Amazon Environmental Research Institute Director warns Norwegian companies against dropping Brazilian soy

editorial staff

“The alternative to Norway for Brazilian soybean producers are markets with lower standards,” argued André Guimarães.

Recently there have been many forest fires in the Amazon this late summer, and the fires are linked to deforestation, where rainforests, among other things, are replaced by soy.

Environmental organisations, SV and MDG have recently demanded that Norwegian feed producers and salmon farmers increase pressure on suppliers and authorities in Brazil. In April, SV proposed introducing a marketing ban on sustainable fish feed – with the goal of replacing soy by 2028.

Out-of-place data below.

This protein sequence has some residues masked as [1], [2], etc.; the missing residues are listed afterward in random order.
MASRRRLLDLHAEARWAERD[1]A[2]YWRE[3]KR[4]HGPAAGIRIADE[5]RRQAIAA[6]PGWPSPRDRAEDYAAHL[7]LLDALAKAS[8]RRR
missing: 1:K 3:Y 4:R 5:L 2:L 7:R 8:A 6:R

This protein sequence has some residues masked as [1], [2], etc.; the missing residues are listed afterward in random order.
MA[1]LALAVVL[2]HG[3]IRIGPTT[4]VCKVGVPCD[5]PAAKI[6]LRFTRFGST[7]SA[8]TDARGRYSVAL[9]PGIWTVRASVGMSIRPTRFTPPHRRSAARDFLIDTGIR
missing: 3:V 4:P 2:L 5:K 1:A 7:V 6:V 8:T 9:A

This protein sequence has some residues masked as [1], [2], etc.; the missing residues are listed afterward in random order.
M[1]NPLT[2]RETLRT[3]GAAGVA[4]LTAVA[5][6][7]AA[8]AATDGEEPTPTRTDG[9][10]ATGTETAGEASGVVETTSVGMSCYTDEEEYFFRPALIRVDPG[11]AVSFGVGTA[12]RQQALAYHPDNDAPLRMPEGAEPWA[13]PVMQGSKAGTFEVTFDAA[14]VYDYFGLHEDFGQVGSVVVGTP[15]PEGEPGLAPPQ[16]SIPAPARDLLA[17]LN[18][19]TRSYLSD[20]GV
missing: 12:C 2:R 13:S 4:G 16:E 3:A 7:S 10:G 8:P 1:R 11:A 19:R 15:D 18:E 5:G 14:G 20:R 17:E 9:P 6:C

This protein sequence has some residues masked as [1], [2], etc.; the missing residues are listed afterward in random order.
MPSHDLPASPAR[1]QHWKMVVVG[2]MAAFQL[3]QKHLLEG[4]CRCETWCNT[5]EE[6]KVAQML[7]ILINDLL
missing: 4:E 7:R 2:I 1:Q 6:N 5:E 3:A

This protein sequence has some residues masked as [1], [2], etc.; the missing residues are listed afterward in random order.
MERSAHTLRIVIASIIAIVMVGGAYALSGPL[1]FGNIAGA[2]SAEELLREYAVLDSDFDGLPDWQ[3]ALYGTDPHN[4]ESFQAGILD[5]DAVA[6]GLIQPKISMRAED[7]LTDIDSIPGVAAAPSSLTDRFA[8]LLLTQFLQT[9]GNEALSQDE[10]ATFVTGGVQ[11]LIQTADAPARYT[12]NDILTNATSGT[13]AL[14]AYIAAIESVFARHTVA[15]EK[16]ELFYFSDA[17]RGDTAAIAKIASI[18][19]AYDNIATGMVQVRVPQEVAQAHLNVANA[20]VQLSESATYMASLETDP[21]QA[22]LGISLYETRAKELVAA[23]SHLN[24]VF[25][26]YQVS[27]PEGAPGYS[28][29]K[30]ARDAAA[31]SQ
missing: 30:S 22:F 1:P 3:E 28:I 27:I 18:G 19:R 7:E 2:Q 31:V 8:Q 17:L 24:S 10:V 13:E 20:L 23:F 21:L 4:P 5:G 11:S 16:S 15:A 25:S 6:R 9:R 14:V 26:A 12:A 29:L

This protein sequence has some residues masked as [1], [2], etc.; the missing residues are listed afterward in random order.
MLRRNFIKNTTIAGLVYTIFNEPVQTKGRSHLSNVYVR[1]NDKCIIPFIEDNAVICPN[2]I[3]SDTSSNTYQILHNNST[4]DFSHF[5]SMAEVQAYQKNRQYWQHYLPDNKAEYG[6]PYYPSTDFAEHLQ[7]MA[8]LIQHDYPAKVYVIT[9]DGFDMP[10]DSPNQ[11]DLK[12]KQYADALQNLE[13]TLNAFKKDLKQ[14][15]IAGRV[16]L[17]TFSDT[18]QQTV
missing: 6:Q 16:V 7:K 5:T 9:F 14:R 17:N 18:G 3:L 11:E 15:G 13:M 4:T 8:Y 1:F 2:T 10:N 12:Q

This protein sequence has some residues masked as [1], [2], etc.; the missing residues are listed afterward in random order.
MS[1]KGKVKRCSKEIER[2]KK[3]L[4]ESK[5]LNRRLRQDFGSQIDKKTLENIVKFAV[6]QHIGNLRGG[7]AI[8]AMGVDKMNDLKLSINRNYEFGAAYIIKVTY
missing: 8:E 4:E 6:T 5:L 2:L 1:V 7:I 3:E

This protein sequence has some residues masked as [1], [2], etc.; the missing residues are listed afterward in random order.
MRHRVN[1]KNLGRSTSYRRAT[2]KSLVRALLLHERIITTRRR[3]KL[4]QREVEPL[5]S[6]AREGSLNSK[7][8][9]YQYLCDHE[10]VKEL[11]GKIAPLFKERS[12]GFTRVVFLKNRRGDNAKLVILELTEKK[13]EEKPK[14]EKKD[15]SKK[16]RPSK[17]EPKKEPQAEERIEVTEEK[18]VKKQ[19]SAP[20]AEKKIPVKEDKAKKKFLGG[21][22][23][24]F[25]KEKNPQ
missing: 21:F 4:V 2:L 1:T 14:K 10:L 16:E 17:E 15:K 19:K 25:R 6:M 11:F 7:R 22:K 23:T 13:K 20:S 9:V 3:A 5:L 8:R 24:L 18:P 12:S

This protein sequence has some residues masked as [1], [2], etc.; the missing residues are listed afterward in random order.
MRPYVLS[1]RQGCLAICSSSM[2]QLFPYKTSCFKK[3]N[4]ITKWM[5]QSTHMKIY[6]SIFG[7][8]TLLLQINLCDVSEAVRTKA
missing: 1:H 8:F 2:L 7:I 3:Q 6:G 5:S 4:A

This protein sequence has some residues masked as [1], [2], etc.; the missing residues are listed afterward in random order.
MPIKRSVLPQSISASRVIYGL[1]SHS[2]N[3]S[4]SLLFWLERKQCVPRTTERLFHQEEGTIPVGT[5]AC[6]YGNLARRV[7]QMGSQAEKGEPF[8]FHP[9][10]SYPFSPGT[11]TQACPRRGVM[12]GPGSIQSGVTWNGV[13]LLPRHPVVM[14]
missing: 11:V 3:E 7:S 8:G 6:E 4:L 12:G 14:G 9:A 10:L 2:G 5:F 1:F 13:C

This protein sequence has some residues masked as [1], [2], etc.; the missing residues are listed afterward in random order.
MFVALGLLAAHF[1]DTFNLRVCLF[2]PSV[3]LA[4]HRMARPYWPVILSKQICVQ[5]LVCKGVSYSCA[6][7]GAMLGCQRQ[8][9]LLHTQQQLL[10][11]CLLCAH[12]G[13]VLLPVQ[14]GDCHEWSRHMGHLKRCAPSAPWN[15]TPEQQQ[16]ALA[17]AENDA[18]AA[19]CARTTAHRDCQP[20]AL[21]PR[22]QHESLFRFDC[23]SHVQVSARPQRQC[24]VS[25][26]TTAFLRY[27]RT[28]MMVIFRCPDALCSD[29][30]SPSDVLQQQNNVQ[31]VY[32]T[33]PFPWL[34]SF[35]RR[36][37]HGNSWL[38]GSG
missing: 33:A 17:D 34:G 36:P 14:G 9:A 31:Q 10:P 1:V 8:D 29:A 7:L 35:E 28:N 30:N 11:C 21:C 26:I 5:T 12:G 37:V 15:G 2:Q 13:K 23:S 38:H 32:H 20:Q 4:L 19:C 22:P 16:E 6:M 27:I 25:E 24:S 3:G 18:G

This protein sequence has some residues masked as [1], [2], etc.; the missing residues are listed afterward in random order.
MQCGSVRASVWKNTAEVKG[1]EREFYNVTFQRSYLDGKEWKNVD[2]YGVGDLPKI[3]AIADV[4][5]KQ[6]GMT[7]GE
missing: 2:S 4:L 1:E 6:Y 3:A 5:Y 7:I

According to Wednesday’s paper edition of Klassekampen, several companies in the aquaculture industry have expressed concern about a situation they describe as “acute” and dramatic. Last week, Mowi announced that it was open to drop Brazilian soy in the salmon feed and to find other sources of feed ingredients unless the situation improves.

In an opinion piece on SalmonBusiness on Tuesday, Skretting’s Sustainability Manager Trygve Berg Lea, wrote – amongst other things – that the company is worried that soy will not be accepted due to increased deforestation in the Amazon, increased media attention and increased pressure from environmental protection organizations.

But in an e-mail to the publication Klassekampen, Amazon Environmental Research Institute Director – IPAM Amazônia –  André Guimarães, warned against Norway dropping soy.

“The alternative to Norway for Brazilian soybean producers are markets with lower standards, which can reduce environmental protection and lead to more deforestation,” Guimarães wrote to the newspaper.

However, Guimarães stressed that Norwegian companies “must continue to investigate their suppliers and ask for information about the regions and the producer of soy”.


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